Experimental systems and new materials break ground in an untapped field of architectureEarlier this month, Brooklyn-based design practice The Principals installed Wave Dilfert, an interactive "light-sensitive barrel vault" created for The Feast, a social innovation conference that took place this year in Essex Street Market. With their unique trifecta of talents, the founders of The Principals—Christopher Williams, a metal fabricator, Charles Constantine, an industrial designer, and Drew Seskuras, an architect—seem poised to lead the pack of interactive environmental architects. Interactive design is a quickly growing field thanks to events like do-it-yourself festival Maker Faire and the proliferation of open-source electronics prototyping platforms like Arduino. But before The Principals dominate the design-build world, we wanted to revisit the installation that caught everyone's eye at NY Design Week: Cosmic Quilt. Cosmic Quilt began as an architectural research project, which The Principals opened up to students at the Art Institute of New York. "The response was a bit overwhelming," said Seskunas. "Interactive design isn't even a subject at the Art Institute, but the desire of the students to learn about it was really staggering." The Principals first led their group of eager students in researching different kinds of paper, a material they chose not only for its cost effectiveness, but because small, lightweight, interlocking pieces of paper facilitate the kind of free movement they were aiming for. There are 3,000 4x4-inch squares in all, which are coated for durability, die-cut into two patterns, and woven into four 4x8-foot quilts with small plastic fasteners that attach at the corners. Seskunas can't divulge the materials in the coating because it's patent pending, but as far as the pattern is concerned, "we were inspired by coats of armor, scale patterns on reptiles, and catenary curves," he said. "The main problem to solve was how to achieve a gradient curve that could simultaneously increase light flow, but using no more than two different pieces. Our aim was to achieve maximum complexity with a minimum amount of dissimilar parts." Cosmic Quilt - REALIZED from The Principals on Vimeo. Since they have the facilities to fabricate and construct everything in their Greenpoint, studio, Seskunas, Williams, and Constantine had the luxury of going back and forth between building and digital design throughout the entire process. After they built a working scale model, The Principals fabricated the full-size quilts and attached them to a welded aluminum frame through which they wove the wiring and sensors. They then mounted the assembly to the ceiling. The quilt is attached to hi-torque stepper motors controlled by a series of Arduinos equipped with light sensors that read the shadows of people walking underneath. The Principals wrote an Arduino code that transmits that information to motors, resulting in the undulating movements of the quilt. "This, in turn, also affects the changes in light patterns, creating a feedback loop in which the quilt can communicate with the people under it as well as with itself," Seskunas said. The Principals also hid sensors along the floor and hung them from the ceiling along with instructions for visitors explaining how their physical movement would impact the shape of the quilt. "We experiment with each project on where to put the sensors," Seskunas said. "Sometimes people want to know where they are and sometimes they're content to not be aware how exactly they are affecting the installation. In this case we decided to do both." "This is a new territory for architects and designers, so each time we have the opportunity to do something like this we observe how people react, what the effect on them is, what they get and don't get, and how the feeling in the space changes," Seskunas continued. For their latest installation, Wave Dilfert, The Principals created a more immersive architectural space with technology similar to that used in Cosmic Quilt, but with a new skin that can work on X, Y, and Z axes. "The difference of feeling in the space was really powerful. As you walked through it the space either contracted or expanded, and the reaction of the people who experienced it was amazing," he said. As The Principals' work continues to grow in scale, user experience, and technological fabrication, Seskunas said they're continually inspired by the "unbounded consequences" referenced by Walter Benjamin in The Work of Art in the Age of Mechanical Reproduction: "The orientation of reality toward the masses and of the masses toward reality is a process of unbounded consequence not only for thought but also for the ways we see things." The Principals aren't sure where their research will take them, but whether it's for a weekend-long installation or a building skin, you can be certain the user will play an exciting part in its ultimate configuration.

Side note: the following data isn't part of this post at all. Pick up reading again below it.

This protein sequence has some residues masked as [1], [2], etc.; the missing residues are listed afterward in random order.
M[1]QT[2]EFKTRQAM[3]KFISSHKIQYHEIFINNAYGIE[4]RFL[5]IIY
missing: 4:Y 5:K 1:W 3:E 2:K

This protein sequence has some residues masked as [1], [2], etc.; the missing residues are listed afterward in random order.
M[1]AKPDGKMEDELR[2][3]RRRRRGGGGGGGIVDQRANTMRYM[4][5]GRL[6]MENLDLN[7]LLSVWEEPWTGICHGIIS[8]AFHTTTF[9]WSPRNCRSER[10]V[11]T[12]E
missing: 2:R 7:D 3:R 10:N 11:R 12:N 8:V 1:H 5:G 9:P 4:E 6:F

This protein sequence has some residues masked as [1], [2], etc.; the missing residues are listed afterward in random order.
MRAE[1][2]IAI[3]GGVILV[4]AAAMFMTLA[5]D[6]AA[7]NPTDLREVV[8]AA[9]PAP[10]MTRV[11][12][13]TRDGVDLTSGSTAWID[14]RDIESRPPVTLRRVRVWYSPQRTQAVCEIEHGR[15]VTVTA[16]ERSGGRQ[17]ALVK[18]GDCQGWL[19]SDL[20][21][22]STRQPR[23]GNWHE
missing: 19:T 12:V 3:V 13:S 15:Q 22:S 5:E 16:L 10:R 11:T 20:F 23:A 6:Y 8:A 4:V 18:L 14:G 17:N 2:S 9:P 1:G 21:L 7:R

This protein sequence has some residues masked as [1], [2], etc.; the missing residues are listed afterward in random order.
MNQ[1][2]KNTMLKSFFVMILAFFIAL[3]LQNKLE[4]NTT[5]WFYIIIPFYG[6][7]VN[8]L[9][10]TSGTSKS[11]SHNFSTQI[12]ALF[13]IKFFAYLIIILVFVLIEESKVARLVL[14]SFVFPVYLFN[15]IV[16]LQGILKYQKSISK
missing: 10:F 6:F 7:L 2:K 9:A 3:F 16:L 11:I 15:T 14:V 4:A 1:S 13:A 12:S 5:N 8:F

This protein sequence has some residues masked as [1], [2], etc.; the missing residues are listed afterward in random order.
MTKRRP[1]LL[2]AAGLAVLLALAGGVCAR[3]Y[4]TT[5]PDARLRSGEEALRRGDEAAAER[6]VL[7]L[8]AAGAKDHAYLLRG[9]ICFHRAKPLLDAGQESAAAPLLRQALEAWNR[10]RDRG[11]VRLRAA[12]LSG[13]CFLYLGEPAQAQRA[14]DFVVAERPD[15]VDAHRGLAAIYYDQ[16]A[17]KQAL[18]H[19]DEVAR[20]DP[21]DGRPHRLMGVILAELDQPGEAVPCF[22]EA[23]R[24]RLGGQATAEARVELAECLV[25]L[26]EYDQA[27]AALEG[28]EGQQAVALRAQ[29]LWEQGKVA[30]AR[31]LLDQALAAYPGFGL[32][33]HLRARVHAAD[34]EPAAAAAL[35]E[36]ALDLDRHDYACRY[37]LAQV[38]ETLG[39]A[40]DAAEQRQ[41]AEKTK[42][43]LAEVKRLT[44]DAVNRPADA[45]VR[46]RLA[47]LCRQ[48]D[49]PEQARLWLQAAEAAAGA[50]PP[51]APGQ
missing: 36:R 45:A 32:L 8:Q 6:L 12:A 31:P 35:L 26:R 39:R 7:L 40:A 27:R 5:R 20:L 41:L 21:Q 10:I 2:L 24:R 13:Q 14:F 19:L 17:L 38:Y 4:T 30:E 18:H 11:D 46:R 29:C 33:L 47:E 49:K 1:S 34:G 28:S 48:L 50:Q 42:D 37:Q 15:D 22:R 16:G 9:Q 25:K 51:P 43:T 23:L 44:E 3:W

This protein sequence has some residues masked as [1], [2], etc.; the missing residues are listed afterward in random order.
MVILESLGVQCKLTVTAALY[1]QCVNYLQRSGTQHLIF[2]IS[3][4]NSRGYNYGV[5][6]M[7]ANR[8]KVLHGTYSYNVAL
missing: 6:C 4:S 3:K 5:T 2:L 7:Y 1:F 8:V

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Machine collaborates on your design as you make itEarlier this summer Design Hub Limburg mounted "The Machine," an exhibition that anticipates what the Netherlands-based design collective is calling the designers' industrial revolution, a movement that sees more and more designers developing and building machines specially suited to their particular needs, like the Computer Augmented Craft project (CAC) by German designer Christian Fiebig. He was commissioned by Design Hub Limburg to create an interactive machine with a digital interface that makes suggestions to the designer during the fabrication process. Using custom-made sensors, the computer tracks the making process and instantly generates formal possibilities based on the designer's chosen parameters, bridging hi-tech with traditional craftsmanship. Fiebig enlisted the help of product and interaction designer David Menting and his company, Nut & Bolt, to devise a system of sensors specifically for spot welding strips of metal. First, Menting used an off-the-shelf CNY70 reflective infrared sensor to detect the position of the metal strips and created an adapted pair of digital calipers to measure the length. A custom-made circular infrared sensor was then created to measure the angle at which two different strips meet. The values read by the sensors are registered by an Arduino, a microcontroller chip that enables a computer to communicate input and output components, in this case the sensors. The Arduino checks whether the infrared sensor can detect the light from a ring of LEDs on the workstation at a rate of approximately a thousand times per second. If not, it knows the light is being blocked by a strip of metal, which it measures the length and angle of, and then sends that information to the computer. From there Martin Schneider used Processing, an open source programming language, to create the software that allows the computer to interpret the information it receives from the sensors, compare it to the project's pre-established parameters and make suggestions to the designer while he or she is making the product. Fiebig was using metal strips to create a bowl with a geometrical, open basketweave pattern as a study for a larger furniture product. His specified parameters were metal strips that could only be cut in lengths from five to 15 centimeters and could only be joined in low-profile connections. During each step in the process Fiebig was able to glance up at the display screen, which showed the current stage of the project, and read the computer's feedback on how much he could stray from the parameters by changing an angle or length of metal without affecting the integrity of the product, something Schneider calls this the "degree of freedom." "If the user aligns the cutter or the strip in a way that is not consistent with the model, it is immediately evident from the display if either length or angle of the current segment are out of range," Schneider said. But the machine doesn't physically enforce these limits--it can't, in fact--and it's up to the designer to take its advice or not, creating a true collaboration between man and machine. "The computer calculates an immediate recommendation based on the parameters of the software, how the result would look if this or that decision was made instead," said Fiebig. He went onto describe the process of making a product with a computerized studio partner as "a feedback spiral that continues an evolving dialogue between craftsman and computer." Ultimately, Fiebig hopes to expand the scale of the project from one tabletop workstation to multiple machines over an entire studio, and from the parametric process to open ended feedback so that several designers could work on various projects in the same space, moving from machine to machine and collaborating with one another as well as with the computers. For those who want to take a crack at this set-up themselves, Schneider released the various components of his program as open source software you can download for free, a generous offer given the amount of work involved, but consistent with the greater collaborative process. "The Machine" runs through October 7, 2012 at C-mine in Genk, Belgium.